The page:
Media Forum: Is Facebook overhyped?

Should advertisers be wary of the Facebook bandwagon? Alasdair Reid asks.

It was about time, quite frankly, that someone took the trouble to make poking fashionable again - and for this inspired act alone, Facebook deserves all the accolades it is receiving. Just about everyone loves Facebook, except, of course Rupert Murdoch, who presumably takes a dim view of poking, given the fact that he paid $580 million last year to buy last year's Facebook equivalent, the poke-free zone that is MySpace.

Poking is, of course, the term used by Facebook members for the means they use to attract each other's attention, though regrettably some of the community's more juvenile minds have wilfully misinterpreted this. For instance, the fastest-growing Facebook group currently (more than 200,000 members and counting) is the one entitled: "Enough With The Poking, Let's Just Have Sex."

While MySpace, its main rival in the social networking space, still feels at heart like a post-hippy commune of sensitive musicians, Facebook has more of a frat house feel, as befits its origins as an electronic version of the Harvard University yearly staff and student directory.

It is, quite simply, the media sensation of 2007 - and in its rapid dash to attract more than 20 million users worldwide, it has edged aside previous flavours of the month such as MySpace and the Google-owned YouTube. What's more, if you believe some of the hysteria it's currently dragging in its wake, you'll be in no doubt that advertisers should be dropping everything in the rush to find some sort of a way to become involved.

Should we believe the hype? In search of an answer, our first instinct was to give Robert Horler, the managing director of Diffiniti, a Facebook-style intimate nudge. He responds: "It's true that people are currently flocking to Facebook, but if you asked me if, this time next year, the favourite social networking site is going to be Facebook, then I'd say, probably not."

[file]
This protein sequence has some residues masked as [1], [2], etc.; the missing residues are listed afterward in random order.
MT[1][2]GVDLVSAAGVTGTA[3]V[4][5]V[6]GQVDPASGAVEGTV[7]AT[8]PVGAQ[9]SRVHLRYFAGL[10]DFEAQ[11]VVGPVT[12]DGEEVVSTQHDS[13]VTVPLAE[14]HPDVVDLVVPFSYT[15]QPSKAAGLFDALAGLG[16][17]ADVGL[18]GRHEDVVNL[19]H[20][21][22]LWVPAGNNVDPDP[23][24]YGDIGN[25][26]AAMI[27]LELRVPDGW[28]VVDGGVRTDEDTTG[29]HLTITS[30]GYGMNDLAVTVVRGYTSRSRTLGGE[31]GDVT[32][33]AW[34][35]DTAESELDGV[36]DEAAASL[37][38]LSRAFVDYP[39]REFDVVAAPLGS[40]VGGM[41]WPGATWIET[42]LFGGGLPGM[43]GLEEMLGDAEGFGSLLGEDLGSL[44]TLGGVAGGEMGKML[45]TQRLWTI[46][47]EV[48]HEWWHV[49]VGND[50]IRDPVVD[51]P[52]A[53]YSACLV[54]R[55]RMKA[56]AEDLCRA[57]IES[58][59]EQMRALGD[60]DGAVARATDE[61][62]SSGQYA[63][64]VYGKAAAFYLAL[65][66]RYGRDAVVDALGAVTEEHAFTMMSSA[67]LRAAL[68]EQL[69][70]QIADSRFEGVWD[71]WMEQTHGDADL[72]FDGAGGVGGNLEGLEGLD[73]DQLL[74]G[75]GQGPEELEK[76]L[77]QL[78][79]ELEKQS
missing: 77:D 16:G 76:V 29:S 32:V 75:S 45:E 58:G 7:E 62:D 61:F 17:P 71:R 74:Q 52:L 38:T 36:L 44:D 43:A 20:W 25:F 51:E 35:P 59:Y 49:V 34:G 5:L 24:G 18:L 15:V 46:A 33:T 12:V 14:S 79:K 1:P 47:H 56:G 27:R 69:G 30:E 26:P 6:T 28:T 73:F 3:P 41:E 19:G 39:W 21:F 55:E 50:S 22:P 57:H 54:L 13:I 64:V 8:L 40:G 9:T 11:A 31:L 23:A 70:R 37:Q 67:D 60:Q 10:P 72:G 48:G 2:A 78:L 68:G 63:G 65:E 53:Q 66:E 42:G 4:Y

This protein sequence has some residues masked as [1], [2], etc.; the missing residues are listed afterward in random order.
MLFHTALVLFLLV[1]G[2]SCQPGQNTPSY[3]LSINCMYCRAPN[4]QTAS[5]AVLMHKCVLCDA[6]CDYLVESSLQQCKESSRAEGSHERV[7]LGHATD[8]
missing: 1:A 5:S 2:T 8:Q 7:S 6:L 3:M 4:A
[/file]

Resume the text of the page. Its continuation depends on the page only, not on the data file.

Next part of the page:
He also believes that many users of social networking sites are actually hostile towards advertising. "So if you are thinking about this as a marketing environment, you have to exercise a huge amount of caution. It remains very difficult to target the consumer in this environment," he says.

That's pretty much how Niku Banaie, the managing partner of Naked, sees things, too. He says: "It is an interesting place to observe how people use these platforms, but whether or not it is a good advertising vehicle is debatable. It's easy to forget that the power is in the hands of users as never before. It's like if there's you and your mates down the pub and you're having a great time when this weirdo jumps in and starts trying to tell you stuff. You're all going to start saying, 'Who the hell does this guy think he is?' Advertisers should be wary of pitching into spaces like Facebook just because they're popular."

Normally, Wayne Arnold, the European chief executive of Profero, would agree with much of that. But, in this case, he argues that you really do have to dispense with caution. "Facebook is worth every bit of the hype," he argues. "It's got it right on the button. MySpace was all about me. Facebook is all about me and my friends and the people I know - and in that sense it reflects what we do socially in the real world. It does that in the most beautifully simple way. As for the commercial angle, if you offer them something for free and let then make the decision as to whether they want to talk further or not, it can really work."

Which is pretty much the view of Kevin Heery, the digital development director for IPC Ignite!. He says that the route chosen by many advertisers - sponsoring game-playing applications called widgets - will keep everybody happy. He concludes: "I know there have been Facebook groups created by people who haven't been enjoying what's been happening. But I think that opening it up to commercial interests has been a stroke of genius. At the moment, everyone seems to win - and it has certainly shaken up the whole business."

YES - Robert Horler, managing director, Diffiniti

"As an advertising opportunity, it certainly is. I have yet to see any compelling evidence about how Facebook users might become engaged with ads. Most users are at best ambivalent towards advertising." and many are actively hostile to its appearance in this environment."

YES - Niku Banaie, managing partner, Naked

"Advertisers will try to grasp what they perceive to be the next big thing. People are leaving Facebook because of this - they're unhappy that something they regarded as theirs has become a commercial venue."

NO - Wayne Arnold, European chief executive, Profero

"People understand there's a trade-off. You get the service for free and in exchange there are brands wanting to talk to you. It's only when you do it in a bad way that you annoy people."

NO - Kevin Heery, digital development director, IPC Ignite!

"There's a new widget appearing almost every day. The users get something new to play with and the site is improved without Facebook having to pay for it. I know some users aren't entirely happy - but at the moment, just about everyone seems to win."

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